Harley Swedler builds a Long Island house in tribute to his family.
Edie Cohen -- Interior Design, 9/1/2001 12:00:00 AM
Harley Swedler calls the Woodbury, New York, residence he built and designed with his wife Jane the JAM house, and the acronym explains why a die-hard New York couple crossed the great divide between city and suburbs: JAM stands for the three young Swedler children, Jared, Andi, and Marlee. Need we say more?
Canadian by birth and an architect by profession, Swedler approached the move from a coveted West Village apartment to the North Shore of Long Island not only as a professional challenge, but also as a life-altering experience. Once the house was built, this Renaissance man would be free to pursue his other design interests and his passions—for family, home life, and entertainment. A self-described foodie, Swedler cooks daily epicurean meals for his family and several times a week for friends. This is the life of choice for the designer who began his career in Richard Meier's office and subsequently worked with Passanella + Klein Stolzman + Berg.
Swedler began the process of building his dream house "with something I never thought I'd do as a trained architect," he remarks. He drew diagrammatic sketches even before finding a location. He emphasized the universal efficiency of forms and systems rather than considerations of a specific site.
The house evolved from an elemental concept: "Two rectangular boxes [62 ft. long by 16 ft. wide] separated by a four-ft.-wide slot that distinguishes the two masses," Swedler explains. This skylight-capped spine not only allows light penetration, but also establishes a rationale for room divisions on upper and lower floors. No loft wannabe, this was to be a proper house with distinct but interconnected function areas. One volume houses the double-height living area, which soars to 22 ft., the adjacent dining room, and the den. The other accommodates an office, services, and the kitchen, purposely hidden from the dining room's sight lines. "I really cook and make a mess," Swedler comments. "I like my guests to be removed from it." Upstairs are bedrooms for family members plus guest quarters. Overall living space encompasses 4,000 sq. ft.
Having determined layout and forms, Swedler turned to details and materials. Abundant fenestration maximizes the daylight that is high on any homeowner's wish list. Swedler's resolution balances aesthetics and economic viability. "Windows are grouped together and not punched," he comments. "All glazing is one of two sizes, and consists of an aluminum and blue/green glass storefront system. This treatment brought the pricing down and improved the quality of design." Both volumes are clad with corrugated, galvanized-steel panels on a wood-frame structure with steel columns and beams providing structural support.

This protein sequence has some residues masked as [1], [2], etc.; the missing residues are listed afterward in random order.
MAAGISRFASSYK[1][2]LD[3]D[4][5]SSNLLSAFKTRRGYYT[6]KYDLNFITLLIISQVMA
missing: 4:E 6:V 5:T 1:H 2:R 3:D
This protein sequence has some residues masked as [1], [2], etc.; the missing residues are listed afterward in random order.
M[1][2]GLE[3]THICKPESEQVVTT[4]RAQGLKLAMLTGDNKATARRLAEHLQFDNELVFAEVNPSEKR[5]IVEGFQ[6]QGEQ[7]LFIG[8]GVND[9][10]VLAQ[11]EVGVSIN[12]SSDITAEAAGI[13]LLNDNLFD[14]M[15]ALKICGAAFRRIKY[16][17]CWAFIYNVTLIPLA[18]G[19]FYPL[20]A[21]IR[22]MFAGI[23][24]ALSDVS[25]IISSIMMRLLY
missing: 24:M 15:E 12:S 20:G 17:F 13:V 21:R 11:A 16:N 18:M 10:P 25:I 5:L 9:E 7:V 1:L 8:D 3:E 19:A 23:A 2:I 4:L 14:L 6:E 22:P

The house is a modern "machine for living," re-interpreted to accommodate young children. There are no fancy finishes, slabs of stone, or runs of stainless-steel cabinetry that would have been inconsistent with both budget and lifestyle. But Swedler had no intention of sacrificing "beauty, appeal, and interest." Maple flooring, white walls, and white "locker room" tiles in the baths establish a basic palette. The monochromatic envelope becomes exuberant in the kitchen. Checkerboards of color on the cabinets and the 15-seat custom table establish a light-hearted ambiance. Hard-pressed to pick just one laminate color from a selection of samples, Harley and Jane opted to use them all.
While sparse furnishings and artworks can indicate arch elitism, the Swedlers' approach is suited to the ease of family life. A few furniture classics from Italy are joined by John Parnell's enlarged photo of Japanese silver dollar leaves—mounted on a floating "billboard" wall in the living area to dramatic effect—and posters from the Gallerie Vivienne in Paris, where Harley and Jane make an annual pilgrimage. The living area also features a collection of artfully arranged stones on the floor. Harley and the children collected the "Noguchi-like pieces" on the shore of Lake Ontario and brought them home. "I took the center point of the room and made our own circle of stones," he says. "It's a bit of a sociological experiment. The kids have inherent respect for the stones. They've remained untouched for over a year."
Harley admits he was initially worried that his desire for simplicity and efficiency would be at odds with his obsession with detail, yielding a banal design solution. But the project, completed in nine months, demonstrates that his concern was unwarranted, as competing interests are integrated within a harmonious whole.
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